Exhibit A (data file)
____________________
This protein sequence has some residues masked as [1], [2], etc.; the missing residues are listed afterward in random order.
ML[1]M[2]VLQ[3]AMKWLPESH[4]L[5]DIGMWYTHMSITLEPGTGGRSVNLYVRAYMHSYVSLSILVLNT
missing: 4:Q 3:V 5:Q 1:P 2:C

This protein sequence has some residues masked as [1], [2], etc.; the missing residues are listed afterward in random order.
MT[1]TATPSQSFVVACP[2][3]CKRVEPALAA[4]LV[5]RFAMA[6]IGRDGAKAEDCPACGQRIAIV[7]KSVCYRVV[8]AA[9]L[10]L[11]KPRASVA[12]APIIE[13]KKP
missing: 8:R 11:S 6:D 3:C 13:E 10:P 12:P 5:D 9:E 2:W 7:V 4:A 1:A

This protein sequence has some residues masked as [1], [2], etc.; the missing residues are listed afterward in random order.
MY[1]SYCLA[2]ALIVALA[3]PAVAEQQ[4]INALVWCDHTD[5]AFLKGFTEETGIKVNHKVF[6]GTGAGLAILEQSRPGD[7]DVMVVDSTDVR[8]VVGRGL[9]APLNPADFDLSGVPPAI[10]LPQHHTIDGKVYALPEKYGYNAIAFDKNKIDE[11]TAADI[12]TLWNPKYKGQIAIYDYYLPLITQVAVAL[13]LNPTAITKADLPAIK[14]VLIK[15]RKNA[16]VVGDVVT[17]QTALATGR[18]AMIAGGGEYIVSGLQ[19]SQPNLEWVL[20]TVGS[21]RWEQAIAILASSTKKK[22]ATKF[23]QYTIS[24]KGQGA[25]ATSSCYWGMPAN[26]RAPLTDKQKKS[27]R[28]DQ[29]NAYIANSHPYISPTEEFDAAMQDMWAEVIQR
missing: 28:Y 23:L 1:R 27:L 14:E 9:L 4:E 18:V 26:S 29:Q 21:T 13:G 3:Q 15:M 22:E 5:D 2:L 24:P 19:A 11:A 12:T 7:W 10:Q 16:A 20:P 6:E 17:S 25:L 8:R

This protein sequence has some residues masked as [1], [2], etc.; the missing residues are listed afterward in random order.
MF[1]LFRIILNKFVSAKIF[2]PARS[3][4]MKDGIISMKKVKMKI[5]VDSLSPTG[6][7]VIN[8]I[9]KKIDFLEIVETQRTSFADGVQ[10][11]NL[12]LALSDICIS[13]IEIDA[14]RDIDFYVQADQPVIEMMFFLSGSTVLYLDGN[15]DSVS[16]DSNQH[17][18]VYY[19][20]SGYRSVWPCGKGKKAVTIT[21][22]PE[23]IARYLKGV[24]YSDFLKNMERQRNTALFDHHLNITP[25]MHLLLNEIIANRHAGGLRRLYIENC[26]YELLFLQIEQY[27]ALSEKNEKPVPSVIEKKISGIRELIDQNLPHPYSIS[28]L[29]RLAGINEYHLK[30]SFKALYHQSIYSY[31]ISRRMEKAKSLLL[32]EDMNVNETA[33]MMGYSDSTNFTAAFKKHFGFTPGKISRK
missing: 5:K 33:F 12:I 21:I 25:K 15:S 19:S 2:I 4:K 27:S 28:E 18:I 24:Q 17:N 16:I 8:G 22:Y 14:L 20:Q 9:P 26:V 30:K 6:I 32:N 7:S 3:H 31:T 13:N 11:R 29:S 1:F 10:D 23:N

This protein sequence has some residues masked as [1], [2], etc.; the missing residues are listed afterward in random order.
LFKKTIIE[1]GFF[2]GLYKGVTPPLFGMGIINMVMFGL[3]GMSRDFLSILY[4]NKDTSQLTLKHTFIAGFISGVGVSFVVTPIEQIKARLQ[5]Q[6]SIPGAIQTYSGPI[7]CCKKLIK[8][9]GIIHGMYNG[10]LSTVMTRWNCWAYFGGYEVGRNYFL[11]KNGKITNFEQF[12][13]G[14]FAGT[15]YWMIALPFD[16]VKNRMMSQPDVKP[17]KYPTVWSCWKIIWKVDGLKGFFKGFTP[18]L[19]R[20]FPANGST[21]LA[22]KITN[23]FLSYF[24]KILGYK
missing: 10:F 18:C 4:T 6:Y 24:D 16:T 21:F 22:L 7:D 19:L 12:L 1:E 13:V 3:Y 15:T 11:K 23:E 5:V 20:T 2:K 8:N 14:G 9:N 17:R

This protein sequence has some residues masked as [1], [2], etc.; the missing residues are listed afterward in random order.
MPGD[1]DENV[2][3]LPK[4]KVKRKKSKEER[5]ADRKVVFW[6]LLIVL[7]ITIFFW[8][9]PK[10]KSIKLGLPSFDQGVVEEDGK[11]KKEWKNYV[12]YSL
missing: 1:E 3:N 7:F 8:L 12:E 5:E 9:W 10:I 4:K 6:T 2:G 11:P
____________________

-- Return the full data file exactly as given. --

This protein sequence has some residues masked as [1], [2], etc.; the missing residues are listed afterward in random order.
ML[1]M[2]VLQ[3]AMKWLPESH[4]L[5]DIGMWYTHMSITLEPGTGGRSVNLYVRAYMHSYVSLSILVLNT
missing: 4:Q 3:V 5:Q 1:P 2:C

This protein sequence has some residues masked as [1], [2], etc.; the missing residues are listed afterward in random order.
MT[1]TATPSQSFVVACP[2][3]CKRVEPALAA[4]LV[5]RFAMA[6]IGRDGAKAEDCPACGQRIAIV[7]KSVCYRVV[8]AA[9]L[10]L[11]KPRASVA[12]APIIE[13]KKP
missing: 8:R 11:S 6:D 3:C 13:E 10:P 12:P 5:D 9:E 2:W 7:V 4:A 1:A

This protein sequence has some residues masked as [1], [2], etc.; the missing residues are listed afterward in random order.
MY[1]SYCLA[2]ALIVALA[3]PAVAEQQ[4]INALVWCDHTD[5]AFLKGFTEETGIKVNHKVF[6]GTGAGLAILEQSRPGD[7]DVMVVDSTDVR[8]VVGRGL[9]APLNPADFDLSGVPPAI[10]LPQHHTIDGKVYALPEKYGYNAIAFDKNKIDE[11]TAADI[12]TLWNPKYKGQIAIYDYYLPLITQVAVAL[13]LNPTAITKADLPAIK[14]VLIK[15]RKNA[16]VVGDVVT[17]QTALATGR[18]AMIAGGGEYIVSGLQ[19]SQPNLEWVL[20]TVGS[21]RWEQAIAILASSTKKK[22]ATKF[23]QYTIS[24]KGQGA[25]ATSSCYWGMPAN[26]RAPLTDKQKKS[27]R[28]DQ[29]NAYIANSHPYISPTEEFDAAMQDMWAEVIQR
missing: 28:Y 23:L 1:R 27:L 14:E 9:L 4:E 18:V 26:S 29:Q 21:T 13:G 3:Q 15:M 22:E 5:D 2:L 24:P 19:A 11:A 12:T 7:W 10:Q 16:A 20:P 6:E 17:S 25:L 8:R

This protein sequence has some residues masked as [1], [2], etc.; the missing residues are listed afterward in random order.
MF[1]LFRIILNKFVSAKIF[2]PARS[3][4]MKDGIISMKKVKMKI[5]VDSLSPTG[6][7]VIN[8]I[9]KKIDFLEIVETQRTSFADGVQ[10][11]NL[12]LALSDICIS[13]IEIDA[14]RDIDFYVQADQPVIEMMFFLSGSTVLYLDGN[15]DSVS[16]DSNQH[17][18]VYY[19][20]SGYRSVWPCGKGKKAVTIT[21][22]PE[23]IARYLKGV[24]YSDFLKNMERQRNTALFDHHLNITP[25]MHLLLNEIIANRHAGGLRRLYIENC[26]YELLFLQIEQY[27]ALSEKNEKPVPSVIEKKISGIRELIDQNLPHPYSIS[28]L[29]RLAGINEYHLK[30]SFKALYHQSIYSY[31]ISRRMEKAKSLLL[32]EDMNVNETA[33]MMGYSDSTNFTAAFKKHFGFTPGKISRK
missing: 5:K 33:F 12:I 21:I 25:K 15:S 19:S 2:I 4:K 27:S 28:E 18:I 24:Q 17:N 16:I 8:G 22:Y 14:L 20:Q 9:P 26:V 30:K 6:I 32:N 7:S 3:H 31:T 13:N 11:R 29:S 1:F 10:D 23:N

This protein sequence has some residues masked as [1], [2], etc.; the missing residues are listed afterward in random order.
LFKKTIIE[1]GFF[2]GLYKGVTPPLFGMGIINMVMFGL[3]GMSRDFLSILY[4]NKDTSQLTLKHTFIAGFISGVGVSFVVTPIEQIKARLQ[5]Q[6]SIPGAIQTYSGPI[7]CCKKLIK[8][9]GIIHGMYNG[10]LSTVMTRWNCWAYFGGYEVGRNYFL[11]KNGKITNFEQF[12][13]G[14]FAGT[15]YWMIALPFD[16]VKNRMMSQPDVKP[17]KYPTVWSCWKIIWKVDGLKGFFKGFTP[18]L[19]R[20]FPANGST[21]LA[22]KITN[23]FLSYF[24]KILGYK
missing: 10:F 18:C 4:T 6:Y 24:D 16:T 21:F 22:L 7:D 19:L 12:L 1:E 13:V 3:Y 15:T 11:K 23:E 5:V 20:T 2:K 8:N 14:G 9:N 17:R

This protein sequence has some residues masked as [1], [2], etc.; the missing residues are listed afterward in random order.
MPGD[1]DENV[2][3]LPK[4]KVKRKKSKEER[5]ADRKVVFW[6]LLIVL[7]ITIFFW[8][9]PK[10]KSIKLGLPSFDQGVVEEDGK[11]KKEWKNYV[12]YSL
missing: 1:E 3:N 7:F 8:L 12:E 5:E 9:W 10:I 4:K 6:T 2:G 11:P